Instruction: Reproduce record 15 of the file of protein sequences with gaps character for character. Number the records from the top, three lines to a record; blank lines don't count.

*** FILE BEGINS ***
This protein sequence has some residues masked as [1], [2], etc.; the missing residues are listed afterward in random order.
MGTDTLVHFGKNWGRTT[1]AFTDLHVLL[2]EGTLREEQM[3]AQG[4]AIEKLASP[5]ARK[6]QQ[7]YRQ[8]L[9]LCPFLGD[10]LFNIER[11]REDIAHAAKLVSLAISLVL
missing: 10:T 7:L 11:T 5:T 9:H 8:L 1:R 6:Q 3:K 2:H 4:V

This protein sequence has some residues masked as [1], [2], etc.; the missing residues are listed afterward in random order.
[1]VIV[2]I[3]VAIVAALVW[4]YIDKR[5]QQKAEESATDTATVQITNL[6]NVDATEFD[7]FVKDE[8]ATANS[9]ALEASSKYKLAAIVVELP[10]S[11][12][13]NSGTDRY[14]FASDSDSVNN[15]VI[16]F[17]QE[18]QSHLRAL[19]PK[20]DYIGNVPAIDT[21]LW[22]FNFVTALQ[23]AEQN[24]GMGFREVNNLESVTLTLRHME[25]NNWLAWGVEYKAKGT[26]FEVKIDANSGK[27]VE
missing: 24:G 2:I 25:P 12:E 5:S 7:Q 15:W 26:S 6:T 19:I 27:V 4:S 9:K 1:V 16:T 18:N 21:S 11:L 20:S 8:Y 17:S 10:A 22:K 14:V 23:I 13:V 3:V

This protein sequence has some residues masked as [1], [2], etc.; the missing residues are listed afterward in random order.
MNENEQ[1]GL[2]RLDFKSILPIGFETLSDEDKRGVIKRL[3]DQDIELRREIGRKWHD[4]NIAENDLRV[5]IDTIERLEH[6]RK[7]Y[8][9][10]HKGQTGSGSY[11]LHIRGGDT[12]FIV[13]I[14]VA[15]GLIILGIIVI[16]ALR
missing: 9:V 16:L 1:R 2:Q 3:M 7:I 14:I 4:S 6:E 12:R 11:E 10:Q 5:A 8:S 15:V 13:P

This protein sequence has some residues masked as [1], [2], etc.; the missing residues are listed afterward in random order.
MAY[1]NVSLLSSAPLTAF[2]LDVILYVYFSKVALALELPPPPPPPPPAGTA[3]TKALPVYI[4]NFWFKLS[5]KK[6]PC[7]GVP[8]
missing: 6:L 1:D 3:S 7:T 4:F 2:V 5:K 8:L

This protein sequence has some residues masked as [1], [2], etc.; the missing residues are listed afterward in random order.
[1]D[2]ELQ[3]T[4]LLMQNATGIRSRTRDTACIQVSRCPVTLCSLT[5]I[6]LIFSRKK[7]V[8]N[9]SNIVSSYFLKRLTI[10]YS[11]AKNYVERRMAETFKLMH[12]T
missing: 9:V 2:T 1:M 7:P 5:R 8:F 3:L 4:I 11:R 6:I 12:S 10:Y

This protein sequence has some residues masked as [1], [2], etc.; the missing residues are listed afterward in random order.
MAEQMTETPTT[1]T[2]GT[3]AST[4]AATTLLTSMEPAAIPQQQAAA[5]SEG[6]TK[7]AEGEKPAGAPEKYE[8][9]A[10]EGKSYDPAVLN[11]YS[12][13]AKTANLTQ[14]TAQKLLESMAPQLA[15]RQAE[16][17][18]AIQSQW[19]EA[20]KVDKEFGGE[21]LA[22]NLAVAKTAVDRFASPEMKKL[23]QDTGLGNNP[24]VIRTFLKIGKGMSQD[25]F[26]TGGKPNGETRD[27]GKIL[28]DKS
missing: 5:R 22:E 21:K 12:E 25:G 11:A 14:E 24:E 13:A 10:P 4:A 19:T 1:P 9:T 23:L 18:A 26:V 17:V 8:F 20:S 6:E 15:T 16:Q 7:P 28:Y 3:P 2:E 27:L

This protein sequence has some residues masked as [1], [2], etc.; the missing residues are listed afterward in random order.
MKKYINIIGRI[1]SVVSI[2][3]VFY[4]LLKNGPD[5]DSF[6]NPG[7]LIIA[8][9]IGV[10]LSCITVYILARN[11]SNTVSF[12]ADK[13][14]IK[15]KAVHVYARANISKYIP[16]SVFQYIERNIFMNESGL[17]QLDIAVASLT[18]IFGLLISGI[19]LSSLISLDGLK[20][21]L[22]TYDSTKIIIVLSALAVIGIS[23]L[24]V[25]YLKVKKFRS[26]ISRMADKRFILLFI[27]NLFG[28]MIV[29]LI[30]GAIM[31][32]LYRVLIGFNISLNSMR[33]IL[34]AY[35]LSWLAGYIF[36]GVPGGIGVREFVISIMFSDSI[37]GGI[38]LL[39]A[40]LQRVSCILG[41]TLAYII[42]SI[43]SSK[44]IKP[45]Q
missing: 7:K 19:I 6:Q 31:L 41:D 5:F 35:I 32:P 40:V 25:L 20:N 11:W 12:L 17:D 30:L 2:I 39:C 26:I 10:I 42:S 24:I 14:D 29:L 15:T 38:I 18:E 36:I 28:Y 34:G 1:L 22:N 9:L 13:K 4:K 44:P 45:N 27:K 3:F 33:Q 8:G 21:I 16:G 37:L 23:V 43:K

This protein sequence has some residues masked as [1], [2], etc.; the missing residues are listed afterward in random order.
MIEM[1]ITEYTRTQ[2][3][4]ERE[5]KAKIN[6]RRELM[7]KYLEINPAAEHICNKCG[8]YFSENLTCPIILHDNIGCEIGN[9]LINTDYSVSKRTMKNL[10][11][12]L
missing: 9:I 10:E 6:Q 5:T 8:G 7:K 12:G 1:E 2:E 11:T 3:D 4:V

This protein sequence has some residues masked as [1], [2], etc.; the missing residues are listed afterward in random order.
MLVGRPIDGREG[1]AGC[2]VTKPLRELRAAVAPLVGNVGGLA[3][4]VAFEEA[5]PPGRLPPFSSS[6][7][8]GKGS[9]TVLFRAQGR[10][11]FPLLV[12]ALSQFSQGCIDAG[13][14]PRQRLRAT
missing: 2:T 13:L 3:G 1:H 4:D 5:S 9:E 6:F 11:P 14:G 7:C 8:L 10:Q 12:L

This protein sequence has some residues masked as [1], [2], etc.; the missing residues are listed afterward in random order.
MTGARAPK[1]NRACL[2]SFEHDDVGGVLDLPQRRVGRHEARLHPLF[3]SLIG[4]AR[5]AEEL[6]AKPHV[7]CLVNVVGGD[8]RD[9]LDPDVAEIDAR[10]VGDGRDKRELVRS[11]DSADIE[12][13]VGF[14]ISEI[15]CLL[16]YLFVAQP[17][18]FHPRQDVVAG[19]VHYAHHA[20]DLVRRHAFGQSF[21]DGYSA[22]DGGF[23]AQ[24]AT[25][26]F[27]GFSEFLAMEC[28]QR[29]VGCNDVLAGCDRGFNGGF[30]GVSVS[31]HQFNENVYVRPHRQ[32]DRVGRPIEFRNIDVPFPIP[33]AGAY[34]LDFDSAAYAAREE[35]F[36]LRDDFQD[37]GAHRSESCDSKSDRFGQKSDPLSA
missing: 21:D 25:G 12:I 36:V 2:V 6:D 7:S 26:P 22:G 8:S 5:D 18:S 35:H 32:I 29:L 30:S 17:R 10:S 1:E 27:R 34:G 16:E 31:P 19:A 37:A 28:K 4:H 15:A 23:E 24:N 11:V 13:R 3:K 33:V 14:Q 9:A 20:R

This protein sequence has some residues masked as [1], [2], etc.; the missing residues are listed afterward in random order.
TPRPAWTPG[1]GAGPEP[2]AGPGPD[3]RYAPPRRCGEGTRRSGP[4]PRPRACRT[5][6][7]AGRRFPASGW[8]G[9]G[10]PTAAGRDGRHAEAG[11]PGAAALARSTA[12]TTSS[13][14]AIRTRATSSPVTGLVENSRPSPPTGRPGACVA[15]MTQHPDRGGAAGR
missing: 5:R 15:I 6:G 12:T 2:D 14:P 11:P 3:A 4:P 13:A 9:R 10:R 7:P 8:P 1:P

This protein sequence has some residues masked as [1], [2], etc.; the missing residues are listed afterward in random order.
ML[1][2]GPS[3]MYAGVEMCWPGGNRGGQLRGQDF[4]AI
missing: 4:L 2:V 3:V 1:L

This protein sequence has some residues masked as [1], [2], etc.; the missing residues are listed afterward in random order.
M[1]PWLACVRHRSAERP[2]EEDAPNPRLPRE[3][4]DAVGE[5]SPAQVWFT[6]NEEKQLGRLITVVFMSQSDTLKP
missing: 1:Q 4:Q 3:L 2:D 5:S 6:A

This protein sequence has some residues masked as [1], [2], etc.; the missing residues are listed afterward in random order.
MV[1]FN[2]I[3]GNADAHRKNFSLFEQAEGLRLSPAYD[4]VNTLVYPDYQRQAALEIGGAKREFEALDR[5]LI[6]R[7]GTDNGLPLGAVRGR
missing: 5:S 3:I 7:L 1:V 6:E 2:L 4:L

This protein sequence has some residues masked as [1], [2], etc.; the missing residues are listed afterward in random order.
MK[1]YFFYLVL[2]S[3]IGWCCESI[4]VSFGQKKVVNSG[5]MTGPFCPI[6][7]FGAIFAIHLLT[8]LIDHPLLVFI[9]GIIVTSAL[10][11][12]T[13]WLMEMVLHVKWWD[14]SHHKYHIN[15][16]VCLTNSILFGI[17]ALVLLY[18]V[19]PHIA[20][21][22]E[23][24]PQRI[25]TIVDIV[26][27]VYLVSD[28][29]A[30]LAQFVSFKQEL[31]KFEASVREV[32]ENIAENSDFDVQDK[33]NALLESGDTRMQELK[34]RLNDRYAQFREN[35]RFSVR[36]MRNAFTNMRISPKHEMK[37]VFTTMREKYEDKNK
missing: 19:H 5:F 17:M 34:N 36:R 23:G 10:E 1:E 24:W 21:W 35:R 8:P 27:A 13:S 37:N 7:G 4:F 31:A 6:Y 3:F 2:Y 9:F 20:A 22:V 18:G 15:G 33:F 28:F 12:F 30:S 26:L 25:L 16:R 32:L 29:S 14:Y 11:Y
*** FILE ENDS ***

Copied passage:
This protein sequence has some residues masked as [1], [2], etc.; the missing residues are listed afterward in random order.
MK[1]YFFYLVL[2]S[3]IGWCCESI[4]VSFGQKKVVNSG[5]MTGPFCPI[6][7]FGAIFAIHLLT[8]LIDHPLLVFI[9]GIIVTSAL[10][11][12]T[13]WLMEMVLHVKWWD[14]SHHKYHIN[15][16]VCLTNSILFGI[17]ALVLLY[18]V[19]PHIA[20][21][22]E[23][24]PQRI[25]TIVDIV[26][27]VYLVSD[28][29]A[30]LAQFVSFKQEL[31]KFEASVREV[32]ENIAENSDFDVQDK[33]NALLESGDTRMQELK[34]RLNDRYAQFREN[35]RFSVR[36]MRNAFTNMRISPKHEMK[37]VFTTMREKYEDKNK
missing: 19:H 5:F 17:M 34:N 36:R 23:G 10:E 1:E 24:W 21:W 35:R 8:P 27:A 13:S 37:N 7:G 4:F 31:A 6:Y 3:F 2:Y 9:F 20:A 22:V 18:G 15:G 33:F 28:F 12:F 30:S 26:L 25:L 16:R 32:L 29:S 14:Y 11:Y